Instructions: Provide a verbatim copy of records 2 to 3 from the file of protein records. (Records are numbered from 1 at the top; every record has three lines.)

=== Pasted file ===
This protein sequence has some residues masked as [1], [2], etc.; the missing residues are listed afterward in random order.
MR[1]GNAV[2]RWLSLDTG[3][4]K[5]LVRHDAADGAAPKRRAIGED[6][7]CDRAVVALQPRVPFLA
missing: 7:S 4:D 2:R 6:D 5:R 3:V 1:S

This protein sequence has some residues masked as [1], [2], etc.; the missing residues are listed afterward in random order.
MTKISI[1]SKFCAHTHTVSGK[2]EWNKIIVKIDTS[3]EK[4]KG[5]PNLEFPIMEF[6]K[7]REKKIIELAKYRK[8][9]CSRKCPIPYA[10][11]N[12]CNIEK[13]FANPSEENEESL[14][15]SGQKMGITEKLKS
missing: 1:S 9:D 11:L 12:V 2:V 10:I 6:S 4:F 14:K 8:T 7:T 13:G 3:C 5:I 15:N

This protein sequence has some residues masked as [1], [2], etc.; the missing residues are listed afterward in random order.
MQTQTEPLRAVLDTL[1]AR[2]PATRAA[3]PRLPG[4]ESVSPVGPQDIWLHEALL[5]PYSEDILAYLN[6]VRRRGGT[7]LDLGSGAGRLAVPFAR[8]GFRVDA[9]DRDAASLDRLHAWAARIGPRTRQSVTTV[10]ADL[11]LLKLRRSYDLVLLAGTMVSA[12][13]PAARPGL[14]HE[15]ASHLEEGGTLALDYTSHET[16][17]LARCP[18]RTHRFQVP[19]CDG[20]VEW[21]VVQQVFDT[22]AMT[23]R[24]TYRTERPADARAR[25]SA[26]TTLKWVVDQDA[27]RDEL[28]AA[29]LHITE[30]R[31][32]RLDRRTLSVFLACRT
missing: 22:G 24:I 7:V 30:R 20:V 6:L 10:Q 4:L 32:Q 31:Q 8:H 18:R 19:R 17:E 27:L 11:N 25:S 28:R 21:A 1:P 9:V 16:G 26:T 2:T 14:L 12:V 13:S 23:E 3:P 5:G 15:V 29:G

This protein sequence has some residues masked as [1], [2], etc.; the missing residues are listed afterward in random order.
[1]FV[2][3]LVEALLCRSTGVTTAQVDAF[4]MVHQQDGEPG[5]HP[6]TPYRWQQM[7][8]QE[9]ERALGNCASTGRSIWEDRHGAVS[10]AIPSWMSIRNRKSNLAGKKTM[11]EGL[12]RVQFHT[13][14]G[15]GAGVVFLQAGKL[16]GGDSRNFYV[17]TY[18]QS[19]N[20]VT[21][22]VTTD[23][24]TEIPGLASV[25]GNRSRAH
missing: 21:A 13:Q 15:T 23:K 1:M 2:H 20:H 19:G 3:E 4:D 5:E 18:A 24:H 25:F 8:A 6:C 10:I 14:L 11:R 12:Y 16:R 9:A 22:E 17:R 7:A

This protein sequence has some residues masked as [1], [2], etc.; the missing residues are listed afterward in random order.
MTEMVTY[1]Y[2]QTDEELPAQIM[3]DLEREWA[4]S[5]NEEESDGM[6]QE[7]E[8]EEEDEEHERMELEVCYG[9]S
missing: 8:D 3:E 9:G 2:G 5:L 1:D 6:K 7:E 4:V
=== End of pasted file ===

This protein sequence has some residues masked as [1], [2], etc.; the missing residues are listed afterward in random order.
MTKISI[1]SKFCAHTHTVSGK[2]EWNKIIVKIDTS[3]EK[4]KG[5]PNLEFPIMEF[6]K[7]REKKIIELAKYRK[8][9]CSRKCPIPYA[10][11]N[12]CNIEK[13]FANPSEENEESL[14][15]SGQKMGITEKLKS
missing: 1:S 9:D 11:L 12:V 2:V 10:I 6:S 4:F 14:K 8:T 7:T 13:G 3:C 5:I 15:N

This protein sequence has some residues masked as [1], [2], etc.; the missing residues are listed afterward in random order.
MQTQTEPLRAVLDTL[1]AR[2]PATRAA[3]PRLPG[4]ESVSPVGPQDIWLHEALL[5]PYSEDILAYLN[6]VRRRGGT[7]LDLGSGAGRLAVPFAR[8]GFRVDA[9]DRDAASLDRLHAWAARIGPRTRQSVTTV[10]ADL[11]LLKLRRSYDLVLLAGTMVSA[12][13]PAARPGL[14]HE[15]ASHLEEGGTLALDYTSHET[16][17]LARCP[18]RTHRFQVP[19]CDG[20]VEW[21]VVQQVFDT[22]AMT[23]R[24]TYRTERPADARAR[25]SA[26]TTLKWVVDQDA[27]RDEL[28]AA[29]LHITE[30]R[31][32]RLDRRTLSVFLACRT
missing: 22:G 24:I 7:V 30:R 20:V 6:L 10:Q 4:L 32:Q 31:Q 8:H 18:R 19:R 17:E 27:L 11:N 25:S 28:R 21:A 1:P 9:V 16:G 26:T 2:T 14:L 12:V 13:S 23:E 3:P 5:G 15:V 29:G